Exclusive Excerpt from: “Comical Sense: A Lone Humorist Takes on a World Gone Nutty!” by Tom Purcell
What to get for the contemporary male who has everything? The Man Bag.
The Man Bag is a high-style satchel — a purse, though its creators hate when you call it that. It’s designed to hold the modern man’s wallet, keys, sunglasses, iPod, cell phone, body spray, hair goop, diary and whatever other junk he totes around these days.
Why was the Man Bag created? According to manbag.com, three fellows — Brian, Peter and Thai — “were tired of being ribbed for carrying their gadgets around in hand bags. The torment reached a boiling point one night when Thai was called a ‘pursey’ at a party.”
That fellow who insulted him was lucky Thai didn’t yet have a sturdy Man Bag to smack him with.
So the three tormented fellows designed a special bag for men (they call theirs the MAN-n-BAG) and now sell it through their Website. The concept took off. The Nightline people said it’s the latest trend in men’s fashion. A GQ style editor they spoke with explained why:
“Once you’re out in the work world, do you really want to carry a backpack when you’re wearing a suit? At the same time, most guys don’t want to be like their dads and carry a briefcase.”
Which is precisely the problem.
Modern fellows don’t want to be like their dads — masculine fellows who defined themselves by their actions, not their high style. Fellows like my father.
My father has long known that if a thing doesn’t fit into a man’s pockets he shouldn’t be carrying it. He carries his keys in his right front pocket. He carries his change in both pockets, so he can dangle it with both hands while shooting the bull with the butcher, the mechanic and anybody else he encounters in daily life.
My father’s wallet is what a real man’s wallet should be — thick, fat and worn. It holds only the basic items a man needs to get through life: license, money and a yellowed photo of my mother from 1953. He keeps his wallet in his right rear pocket.
Nobody taught my dad to carry his keys, change and wallet this way. Nobody taught me, either. It’s hard-wired into male DNA. It is what men have always done because it is what we’re supposed to do.
But the genetic code is being rewritten in sensitive new-age men, such as the fellow who wrote a testimonial to manbag.com: “My chiropractor suggested your MAN-n-BAG because sitting on my overstuffed wallet was misaligning my spine.”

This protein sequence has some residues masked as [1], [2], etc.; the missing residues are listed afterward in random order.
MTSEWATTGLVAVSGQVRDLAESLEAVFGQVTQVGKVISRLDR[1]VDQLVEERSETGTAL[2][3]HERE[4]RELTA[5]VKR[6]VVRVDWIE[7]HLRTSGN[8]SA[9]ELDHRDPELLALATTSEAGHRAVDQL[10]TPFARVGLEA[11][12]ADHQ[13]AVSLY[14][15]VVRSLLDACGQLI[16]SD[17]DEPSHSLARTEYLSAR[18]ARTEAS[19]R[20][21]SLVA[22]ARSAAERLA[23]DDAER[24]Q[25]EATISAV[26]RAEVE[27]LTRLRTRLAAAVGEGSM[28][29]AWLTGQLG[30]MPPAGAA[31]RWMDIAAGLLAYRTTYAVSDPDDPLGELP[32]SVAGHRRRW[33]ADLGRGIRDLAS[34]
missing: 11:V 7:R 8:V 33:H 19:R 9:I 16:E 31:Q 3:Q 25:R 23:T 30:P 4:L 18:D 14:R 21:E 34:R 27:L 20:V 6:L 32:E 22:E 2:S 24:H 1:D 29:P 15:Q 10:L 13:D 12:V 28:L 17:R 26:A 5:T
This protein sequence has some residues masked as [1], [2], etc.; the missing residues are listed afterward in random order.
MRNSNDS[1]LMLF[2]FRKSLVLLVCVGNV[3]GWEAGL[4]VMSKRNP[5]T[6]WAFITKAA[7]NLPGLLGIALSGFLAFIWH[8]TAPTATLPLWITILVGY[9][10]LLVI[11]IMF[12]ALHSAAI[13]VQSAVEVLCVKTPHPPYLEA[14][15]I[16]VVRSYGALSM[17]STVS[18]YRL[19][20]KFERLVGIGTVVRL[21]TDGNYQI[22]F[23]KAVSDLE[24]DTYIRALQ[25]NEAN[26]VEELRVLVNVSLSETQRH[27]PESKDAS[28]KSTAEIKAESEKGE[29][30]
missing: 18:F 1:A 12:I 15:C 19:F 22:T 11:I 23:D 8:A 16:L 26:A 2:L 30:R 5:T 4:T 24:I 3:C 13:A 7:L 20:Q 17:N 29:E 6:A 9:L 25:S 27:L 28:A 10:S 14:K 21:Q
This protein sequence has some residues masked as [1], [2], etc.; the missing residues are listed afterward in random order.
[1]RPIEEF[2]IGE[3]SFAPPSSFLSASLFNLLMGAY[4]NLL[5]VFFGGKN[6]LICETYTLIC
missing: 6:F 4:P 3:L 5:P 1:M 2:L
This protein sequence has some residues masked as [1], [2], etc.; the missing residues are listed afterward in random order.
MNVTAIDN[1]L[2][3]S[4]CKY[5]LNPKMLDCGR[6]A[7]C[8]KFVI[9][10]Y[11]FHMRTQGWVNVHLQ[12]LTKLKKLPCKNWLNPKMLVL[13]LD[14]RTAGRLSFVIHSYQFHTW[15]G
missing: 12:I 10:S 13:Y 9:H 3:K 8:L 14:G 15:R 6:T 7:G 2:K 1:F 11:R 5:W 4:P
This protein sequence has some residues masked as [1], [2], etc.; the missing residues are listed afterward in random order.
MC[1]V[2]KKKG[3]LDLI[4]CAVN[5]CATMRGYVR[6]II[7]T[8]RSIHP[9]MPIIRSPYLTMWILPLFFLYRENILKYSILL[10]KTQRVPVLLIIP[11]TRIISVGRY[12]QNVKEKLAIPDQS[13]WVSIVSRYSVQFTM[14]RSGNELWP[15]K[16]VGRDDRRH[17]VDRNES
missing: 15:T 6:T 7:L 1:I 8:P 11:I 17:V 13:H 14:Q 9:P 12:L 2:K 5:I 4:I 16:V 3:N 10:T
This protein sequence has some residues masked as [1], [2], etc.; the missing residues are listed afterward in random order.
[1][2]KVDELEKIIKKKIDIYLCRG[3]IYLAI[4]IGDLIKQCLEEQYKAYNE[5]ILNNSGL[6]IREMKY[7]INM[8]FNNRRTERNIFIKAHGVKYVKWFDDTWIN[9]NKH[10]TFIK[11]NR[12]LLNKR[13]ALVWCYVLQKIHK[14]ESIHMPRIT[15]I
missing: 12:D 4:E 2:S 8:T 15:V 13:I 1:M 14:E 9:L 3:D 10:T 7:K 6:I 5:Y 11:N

Ah, yes, we’re at war with tough-guy terrorists and our fellows are getting injured by their wallets.
I’m not certain how the American male has evolved to such a sissified state, but I have a hunch. The reason dates back 40 years or more, when the feminist movement kicked into high gear.
Yes, feminism brought us many good things. Women deserved equal opportunity and they’re doing well. But some feminists weren’t content with just that. They wanted to destroy the enemy — the American male.
First they convinced us we were wrong, that we weren’t socialized properly as boys. They changed the socialization process. They changed the education process, too. Their goal was to make us more sensitive and emotional — more like women.
Boy, have they succeeded. Now men spend hours fretting over their looks and style — they spend thousands getting their hair primped, their skin moisturized, their eyebrows waxed. They cry at baby showers and clap the first time junior uses the toilet to do No. 2.
They carry purses.
Well, nuts to that. Look, men, we need to get hold of our testosterone. Women are different from us. It’s best that way. It’s best that we distinguish ourselves from them in our actions, manner and dress. They carry purses. We don’t.
So what to get for the contemporary fellow who has everything? A thick, fat, worn wallet that he’ll knowingly slip into his right rear pocket.
It may misalign his spine, but at least he’ll have one.
Tom Purcell, author of “Misadventures of a 1970’s Childhood” and “Comical Sense: A Lone Humorist Takes on a World Gone Nutty!” is a Pittsburgh Tribune-Review humor columnist and is nationally syndicated exclusively by Cagle Cartoons Inc. Send comments to Tom at Purcell@caglecartoons.com.